Eliza, AKA Farmer Jane, is a homestead mama from Northern Vermont where together she and her family make the most out of their .23 acre plot. We’re excited for her to share more about urban micro homesteading. The following is an excerpt of a previous Instagram takeover.
Good morning from magical northern Vermont! Let me introduce myself, I’m Eliza, also known as @farmer_jane , mama of the Farmettes and cofounder of East Village Farm. We over the last 7 years have turned our .23 of an acre, village corner lot, into a fully functioning, sustainable urban micro homestead. Wow, that’s a mouthful but we believe in our motto, Small Scale, Big Results. We have cultivated gardens, orchards, rotational grazing and for the last 3 years, raised all the meat our family of 4 consumes. Huge accomplishment!
Over the years livestock such as goats, pigs, sheep, rabbits, ducks, quail, geese and chickens have roamed our property. We ultimate settled on goats, rabbits, ducks and winter pigs. Our goat herd even provided us with a very successful artisan handcrafted goat milk caramel business! I keep saying we because my daughters, Iyla 10 and Emmelia almost 13, work every bit as much as I, they are my driving force to do more and do better. I cannot wait to share more with you over the next few days. Feel free to toss all things micro farm at us, we love questions.
So you want to be an urban micro homesteader? Our advice, START SLOW! It’s easy to get swept up in big homestead dreams, but there is a steep learning curve. We started homesteading 7 years ago, with 6 laying hens. Hens turned into ducks, then rabbits, then goats, sheep quail and pigs! Oye! Bigger gardens, more fruiting trees, and medicines. Sometimes learning those tough lessons is the best way to get exactly where you want to be. So pick what you want to start with and get good at it, next season, add something new. Each time becoming the expert as you learn. Our failures in micro homesteading have taught us more value than our successes!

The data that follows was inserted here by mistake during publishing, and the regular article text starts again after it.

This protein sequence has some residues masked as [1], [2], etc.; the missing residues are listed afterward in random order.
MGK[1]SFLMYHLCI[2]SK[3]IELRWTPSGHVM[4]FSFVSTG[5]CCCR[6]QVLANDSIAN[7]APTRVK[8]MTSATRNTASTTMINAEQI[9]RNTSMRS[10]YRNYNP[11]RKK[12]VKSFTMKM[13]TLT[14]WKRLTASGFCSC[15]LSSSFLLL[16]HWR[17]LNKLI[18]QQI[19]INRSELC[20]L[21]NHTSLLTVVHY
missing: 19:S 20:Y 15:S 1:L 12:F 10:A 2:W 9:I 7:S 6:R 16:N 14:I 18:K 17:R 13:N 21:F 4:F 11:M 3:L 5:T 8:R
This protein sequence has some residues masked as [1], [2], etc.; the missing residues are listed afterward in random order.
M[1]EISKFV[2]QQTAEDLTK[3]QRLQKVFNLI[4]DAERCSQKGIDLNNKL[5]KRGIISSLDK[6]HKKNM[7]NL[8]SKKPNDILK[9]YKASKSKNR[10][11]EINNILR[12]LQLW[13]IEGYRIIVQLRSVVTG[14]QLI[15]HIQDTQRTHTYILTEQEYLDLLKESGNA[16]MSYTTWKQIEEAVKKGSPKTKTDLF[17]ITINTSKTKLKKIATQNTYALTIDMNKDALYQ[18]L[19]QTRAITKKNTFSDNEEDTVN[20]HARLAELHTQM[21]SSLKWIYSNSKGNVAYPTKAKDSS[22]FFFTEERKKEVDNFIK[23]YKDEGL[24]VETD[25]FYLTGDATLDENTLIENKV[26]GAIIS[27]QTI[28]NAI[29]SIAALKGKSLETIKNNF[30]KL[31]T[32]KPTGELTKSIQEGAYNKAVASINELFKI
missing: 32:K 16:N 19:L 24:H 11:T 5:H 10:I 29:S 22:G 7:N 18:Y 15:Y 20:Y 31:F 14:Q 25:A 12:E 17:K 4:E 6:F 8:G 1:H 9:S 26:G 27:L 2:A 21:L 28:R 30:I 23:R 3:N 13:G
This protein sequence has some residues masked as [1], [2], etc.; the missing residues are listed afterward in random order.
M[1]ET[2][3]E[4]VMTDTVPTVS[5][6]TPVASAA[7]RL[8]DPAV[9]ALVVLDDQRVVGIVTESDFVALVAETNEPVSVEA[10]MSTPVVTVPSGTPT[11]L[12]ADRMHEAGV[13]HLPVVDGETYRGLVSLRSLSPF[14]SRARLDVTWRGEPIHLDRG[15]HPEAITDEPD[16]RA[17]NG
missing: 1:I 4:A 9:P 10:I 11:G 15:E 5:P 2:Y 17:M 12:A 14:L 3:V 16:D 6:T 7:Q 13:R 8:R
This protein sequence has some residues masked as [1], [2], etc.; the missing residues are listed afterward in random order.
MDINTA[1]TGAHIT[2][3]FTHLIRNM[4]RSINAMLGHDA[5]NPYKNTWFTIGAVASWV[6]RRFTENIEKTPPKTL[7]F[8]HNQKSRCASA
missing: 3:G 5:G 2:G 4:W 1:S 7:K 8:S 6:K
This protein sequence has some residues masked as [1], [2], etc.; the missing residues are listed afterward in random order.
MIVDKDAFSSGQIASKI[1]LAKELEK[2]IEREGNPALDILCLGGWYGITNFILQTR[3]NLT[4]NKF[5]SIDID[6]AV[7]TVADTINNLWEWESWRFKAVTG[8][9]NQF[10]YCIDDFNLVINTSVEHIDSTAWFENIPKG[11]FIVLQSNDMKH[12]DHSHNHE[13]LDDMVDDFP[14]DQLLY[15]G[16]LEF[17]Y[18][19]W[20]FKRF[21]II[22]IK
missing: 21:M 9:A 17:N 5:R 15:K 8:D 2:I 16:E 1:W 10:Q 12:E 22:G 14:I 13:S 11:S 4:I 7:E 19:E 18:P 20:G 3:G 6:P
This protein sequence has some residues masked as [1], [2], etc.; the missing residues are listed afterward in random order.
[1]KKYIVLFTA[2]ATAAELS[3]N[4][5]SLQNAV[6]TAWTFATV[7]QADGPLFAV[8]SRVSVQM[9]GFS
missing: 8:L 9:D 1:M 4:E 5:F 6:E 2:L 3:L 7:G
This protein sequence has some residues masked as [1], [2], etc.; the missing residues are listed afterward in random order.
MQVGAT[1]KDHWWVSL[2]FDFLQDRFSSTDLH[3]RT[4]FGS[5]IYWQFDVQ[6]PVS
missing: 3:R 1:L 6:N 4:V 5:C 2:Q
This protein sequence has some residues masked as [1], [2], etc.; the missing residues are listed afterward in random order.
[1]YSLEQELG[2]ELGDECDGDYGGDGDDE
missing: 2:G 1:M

Enjoy some snapshots of our livestock and see in the last image how everything pieces together. Please know that not everything grows or lives in its location year-round, we have lots of seasonal crops. Like the pigs over the garden in the winter. Also, before you get started, checking with your town ordinances and zoning is a must!
When I talk to people about sustainability and raising our own food, people are always first turned off that my protein of choice is rabbit! But how can you raise and eat something so cute and adorable??? To that I answer, piglets are cute, cows are cute, lambs are cute…
We decided to take rabbits on full force for a number of reasons, first being that our lot is very small and raising livestock takes room, but rabbits allowed us to add vertical growing to our lot. All our cages and pens are suspended off the ground, so we were utilizing space. Secondly, rabbits can be raised start to finish by myself and the Farmettes. There isn’t a lot of intense pasture work, building cages is very simple, they consume almost all our garden weeds, plus their poop is magical and we could process them, on site ourselves. No need for a tractor or butcher to come to us. Rabbits also grow incredibly fast, they are table ready in 8-12 weeks. They require less water and feed per pound than beef and have the highest meat to bone ratio. It is also the most easily digestible protein our bodies consume.
Don’t be fooled by their big ears and twitching noses, rabbits aren’t always sweet. They have massive hind legs, with talon sharp toenails, we are constantly battle rabbit scratches and even the occasional bite! They have no nonsense attitudes and can be cage aggressive at times. Should I mention the impeccable aim for spraying urine?… Not only is our herd of 4 does and 1 buck producing 114 offspring for our freezer, from March to October, but they leave you with the most gorgeous pelts. The Farmettes are set on having rabbit fur blankets come this winter!
In conclusion, we highly recommend rabbits for any homestead or even backyard hobbits, even as a pet to utilize their poop for flower or veggie gardens. They are the complete package when talking about your future in sustainability.